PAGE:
While the area on which Madrid now stands has been continuously occupied since prehistoric times, its modern history begins in the 9th century with the construction of a fortress to defend Muslim-controlled Toledo against Christian armies invading from the north. In 1085, midway through the 700-year-long Reconquista of the Iberian peninsula, Madrid was captured by Christian forces from the kingdom of Castile. It grew steadily into a city and remained under Castile’s control until the unification of Spain in 1492, which marked the end of the Reconquista.
Madrid owes much of its old-world appeal to the transformational efforts of King Charles III, the so-called “best mayor of Madrid.” During his late-18th-century reign, Charles ordered the construction of many of the city’s most iconic monuments, including the Royal Botanical Gardens and the Puerta de la Alcalá. He also installed modern infrastructure, such as a sewer system and street lighting.
Spain’s capital today is a busy, cosmopolitan city, the country’s cultural, political and economic heart. It is known as much for its exquisite architecture and monuments as for its active nightlife. While the recent European Union economic troubles have hit Spain particularly hard, Madrid remains a vibrant metropolis with a lifetime of sights and activities for the visitor to experience.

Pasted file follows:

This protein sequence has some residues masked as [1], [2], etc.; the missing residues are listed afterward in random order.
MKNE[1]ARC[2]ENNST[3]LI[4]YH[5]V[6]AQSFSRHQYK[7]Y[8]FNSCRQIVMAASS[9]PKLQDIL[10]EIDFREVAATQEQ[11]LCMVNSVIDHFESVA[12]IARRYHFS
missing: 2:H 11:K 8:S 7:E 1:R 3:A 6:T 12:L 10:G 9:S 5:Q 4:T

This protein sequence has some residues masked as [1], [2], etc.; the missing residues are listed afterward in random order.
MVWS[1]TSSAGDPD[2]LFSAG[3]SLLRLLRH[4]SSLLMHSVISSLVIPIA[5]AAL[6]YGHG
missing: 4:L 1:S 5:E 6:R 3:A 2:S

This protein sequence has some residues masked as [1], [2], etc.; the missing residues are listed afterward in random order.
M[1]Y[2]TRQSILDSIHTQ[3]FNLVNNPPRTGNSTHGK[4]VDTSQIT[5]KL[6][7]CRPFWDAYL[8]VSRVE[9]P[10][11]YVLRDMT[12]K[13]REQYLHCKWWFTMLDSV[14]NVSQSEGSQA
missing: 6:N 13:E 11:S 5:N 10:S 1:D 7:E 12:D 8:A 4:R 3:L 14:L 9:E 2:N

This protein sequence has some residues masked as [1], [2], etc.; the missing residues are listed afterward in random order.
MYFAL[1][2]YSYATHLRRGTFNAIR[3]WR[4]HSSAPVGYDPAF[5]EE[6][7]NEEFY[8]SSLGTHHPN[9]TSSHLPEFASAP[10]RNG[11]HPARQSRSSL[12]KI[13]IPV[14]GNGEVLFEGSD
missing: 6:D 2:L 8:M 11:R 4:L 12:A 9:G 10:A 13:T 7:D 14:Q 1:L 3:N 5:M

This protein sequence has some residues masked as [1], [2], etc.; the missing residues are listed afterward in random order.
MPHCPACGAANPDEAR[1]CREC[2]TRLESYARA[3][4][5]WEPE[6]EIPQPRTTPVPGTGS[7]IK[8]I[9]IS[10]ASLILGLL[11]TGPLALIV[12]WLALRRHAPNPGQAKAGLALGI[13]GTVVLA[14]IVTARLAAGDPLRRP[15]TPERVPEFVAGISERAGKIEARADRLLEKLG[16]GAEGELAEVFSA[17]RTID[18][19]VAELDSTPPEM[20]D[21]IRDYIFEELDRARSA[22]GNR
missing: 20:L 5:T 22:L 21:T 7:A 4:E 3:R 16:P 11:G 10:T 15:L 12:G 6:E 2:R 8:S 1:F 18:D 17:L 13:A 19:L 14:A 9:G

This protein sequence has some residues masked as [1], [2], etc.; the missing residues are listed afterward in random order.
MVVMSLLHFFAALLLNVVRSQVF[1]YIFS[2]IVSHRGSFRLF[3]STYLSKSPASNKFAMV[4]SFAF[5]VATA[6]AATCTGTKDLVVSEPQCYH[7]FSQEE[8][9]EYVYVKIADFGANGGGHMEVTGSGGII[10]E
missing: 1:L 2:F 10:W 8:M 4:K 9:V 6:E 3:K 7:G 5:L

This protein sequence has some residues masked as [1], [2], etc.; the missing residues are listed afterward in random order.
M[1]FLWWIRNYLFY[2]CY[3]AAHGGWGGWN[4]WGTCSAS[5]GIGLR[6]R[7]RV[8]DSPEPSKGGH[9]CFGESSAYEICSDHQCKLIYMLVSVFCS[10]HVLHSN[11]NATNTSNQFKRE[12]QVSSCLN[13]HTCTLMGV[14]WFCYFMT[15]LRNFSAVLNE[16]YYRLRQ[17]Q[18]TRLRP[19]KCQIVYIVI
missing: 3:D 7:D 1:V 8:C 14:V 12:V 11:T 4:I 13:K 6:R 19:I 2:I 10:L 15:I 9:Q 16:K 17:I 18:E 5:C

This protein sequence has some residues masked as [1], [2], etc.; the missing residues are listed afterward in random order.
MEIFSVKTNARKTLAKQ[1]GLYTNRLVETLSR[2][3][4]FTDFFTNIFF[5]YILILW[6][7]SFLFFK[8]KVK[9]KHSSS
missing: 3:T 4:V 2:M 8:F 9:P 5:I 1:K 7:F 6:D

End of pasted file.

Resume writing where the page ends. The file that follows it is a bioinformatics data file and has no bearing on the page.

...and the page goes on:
Must see: The Museo del Prado, which together with the nearby Reina Sofía and Thyssen-Bornemisza Museums forms the Golden Triangle of Art, is one of the finest art museums in the world, with a collection that includes Velázquez’s famous Las Meninas, as well as the the work of masters like Goya, el Greco and Hieronymous Bosch. You could fill a book with other must-see locations and monuments in the city, including the Royal Palace, Royal Theater, National Library, Buen Retiro Park, the Plaza de Cibelas and countless others.
Lodging: Hotel Villa Real–This hotel, situated in the heart of the city, features elegant architecture, wood paneling, marble floors and state-of-the-art accommodations, as well as an extensive collection of Roman mosaics and Greek Apulian vessels that date back as far as the third century B.C.E.
Ground Transportation: When you exit your private jet, you’ll find yourself in one of the most beautiful cities in Europe. Catch a MadridVision “hop-on, hop-off” double-decker bus to tour the historic sites of the city center.
Packing Tips: English speakers who enjoy reading should be sure to bring an e-reader; English-language books are hard to come by in Spain.
Recommended Books: Though not a native of the city, Miguel de Cervantes made his home there for some time. His novel Don Quixote is considered the pinnacle of Spanish literature and one of the best works of fiction ever written.
Currency: The Euro is the local currency.
Calling Code Spain: 34